Drug Discov Ther. 2012;6(5):242-248. (DOI: 10.5582/ddt.2012.v6.5.242)

Cloning and expression analysis of squalene synthase, a key enzyme involved in antifungal steroidal glycoalkaloids biosynthesis from Solanum nigrum.

Sun Y, Zhao Y, Wang L, Lou HX, Cheng AX


Steroidal glycoalkaloids (SGAs) are a family of nitrogenous secondary metabolites produced in solanaceous plants. In our present study, γ-solamargine and its aglycone solasodine from Solanum nigrum were found to inhibit hyphae formation of Fusarium oxysporum. As phytoalexins, the formation of SGAs was significantly increased in the plants when infected with the spore of F. oxysporum. In order to understand this inducible defense mechanism, the rate-limiting enzyme squalene synthase in the biosynthesis process of SGAs was investigated well. A full-length cDNA encoding squalene synthase was isolated from S. nigrum (the squalene synthase in S. nigrum was designated as SnSS). The full-length cDNA of SnSS was 1,765 bp and contained a 1,236 bp open reading frame (ORF) encoding a polypeptide of 411 amino acids. Bioinformatic analysis revealed that the deduced SnSS protein had a high similarity with other plant squalene synthases. Real-time RT-PCR analysis showed that SnSS was expressed constitutively in all tested tissues, with the highest expression in stems. After treatment with the spore of F. oxysporum, the mRNA level of SnSS was significantly increased in the infected plants in accordance with the change of SGAs.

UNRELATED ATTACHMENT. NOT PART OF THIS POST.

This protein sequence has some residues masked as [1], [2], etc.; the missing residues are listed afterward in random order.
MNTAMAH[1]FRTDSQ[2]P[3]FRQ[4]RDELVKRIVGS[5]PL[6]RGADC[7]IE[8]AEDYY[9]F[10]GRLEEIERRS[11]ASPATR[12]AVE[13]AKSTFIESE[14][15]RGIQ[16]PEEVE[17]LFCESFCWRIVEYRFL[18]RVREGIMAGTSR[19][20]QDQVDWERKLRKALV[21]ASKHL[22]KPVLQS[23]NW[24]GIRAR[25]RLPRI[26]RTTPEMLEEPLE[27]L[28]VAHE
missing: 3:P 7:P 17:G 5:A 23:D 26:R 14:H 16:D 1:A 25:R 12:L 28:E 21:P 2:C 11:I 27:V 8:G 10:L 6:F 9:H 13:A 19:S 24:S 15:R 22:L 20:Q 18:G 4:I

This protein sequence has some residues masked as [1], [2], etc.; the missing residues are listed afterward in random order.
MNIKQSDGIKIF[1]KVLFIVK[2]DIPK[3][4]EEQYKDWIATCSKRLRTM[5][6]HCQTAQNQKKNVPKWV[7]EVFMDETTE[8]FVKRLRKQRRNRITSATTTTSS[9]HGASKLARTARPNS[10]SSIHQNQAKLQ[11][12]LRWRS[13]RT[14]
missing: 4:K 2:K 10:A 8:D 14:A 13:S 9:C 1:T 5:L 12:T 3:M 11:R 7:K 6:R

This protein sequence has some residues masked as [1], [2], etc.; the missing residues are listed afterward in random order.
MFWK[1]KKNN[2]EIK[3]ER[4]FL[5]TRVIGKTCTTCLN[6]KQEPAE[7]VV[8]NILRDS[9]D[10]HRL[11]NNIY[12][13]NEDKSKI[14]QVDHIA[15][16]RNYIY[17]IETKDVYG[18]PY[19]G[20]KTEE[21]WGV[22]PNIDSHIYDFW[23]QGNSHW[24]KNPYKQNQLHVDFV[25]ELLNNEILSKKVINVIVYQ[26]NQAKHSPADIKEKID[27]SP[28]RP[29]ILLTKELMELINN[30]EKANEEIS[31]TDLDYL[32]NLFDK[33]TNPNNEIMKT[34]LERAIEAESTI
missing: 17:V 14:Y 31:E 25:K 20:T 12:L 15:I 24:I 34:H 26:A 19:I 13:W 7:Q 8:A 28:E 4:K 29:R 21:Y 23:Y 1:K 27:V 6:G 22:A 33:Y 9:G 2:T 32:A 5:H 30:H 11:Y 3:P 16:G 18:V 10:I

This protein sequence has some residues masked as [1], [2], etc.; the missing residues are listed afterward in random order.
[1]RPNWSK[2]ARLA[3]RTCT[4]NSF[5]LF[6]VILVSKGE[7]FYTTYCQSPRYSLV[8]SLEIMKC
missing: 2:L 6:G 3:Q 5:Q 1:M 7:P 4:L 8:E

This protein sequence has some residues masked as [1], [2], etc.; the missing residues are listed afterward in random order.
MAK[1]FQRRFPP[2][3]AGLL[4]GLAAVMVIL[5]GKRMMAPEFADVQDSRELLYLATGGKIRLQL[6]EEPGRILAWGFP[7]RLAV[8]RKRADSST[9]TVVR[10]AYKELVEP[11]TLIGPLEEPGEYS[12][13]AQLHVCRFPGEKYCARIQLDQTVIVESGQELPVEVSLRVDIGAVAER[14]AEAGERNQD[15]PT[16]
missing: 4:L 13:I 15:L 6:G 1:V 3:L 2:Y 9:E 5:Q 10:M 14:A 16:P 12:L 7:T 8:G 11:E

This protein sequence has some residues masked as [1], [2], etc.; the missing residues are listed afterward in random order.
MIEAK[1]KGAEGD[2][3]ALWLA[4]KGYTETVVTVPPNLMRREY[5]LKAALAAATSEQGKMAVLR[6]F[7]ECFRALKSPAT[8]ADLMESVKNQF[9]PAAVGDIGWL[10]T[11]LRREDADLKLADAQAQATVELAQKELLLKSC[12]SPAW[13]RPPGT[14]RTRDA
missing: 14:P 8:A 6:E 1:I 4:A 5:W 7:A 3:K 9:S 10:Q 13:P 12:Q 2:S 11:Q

KEYWORDS: Fusarium oxysporum, Solanum nigrum, squalene synthase, steroidal glycoalkaloids

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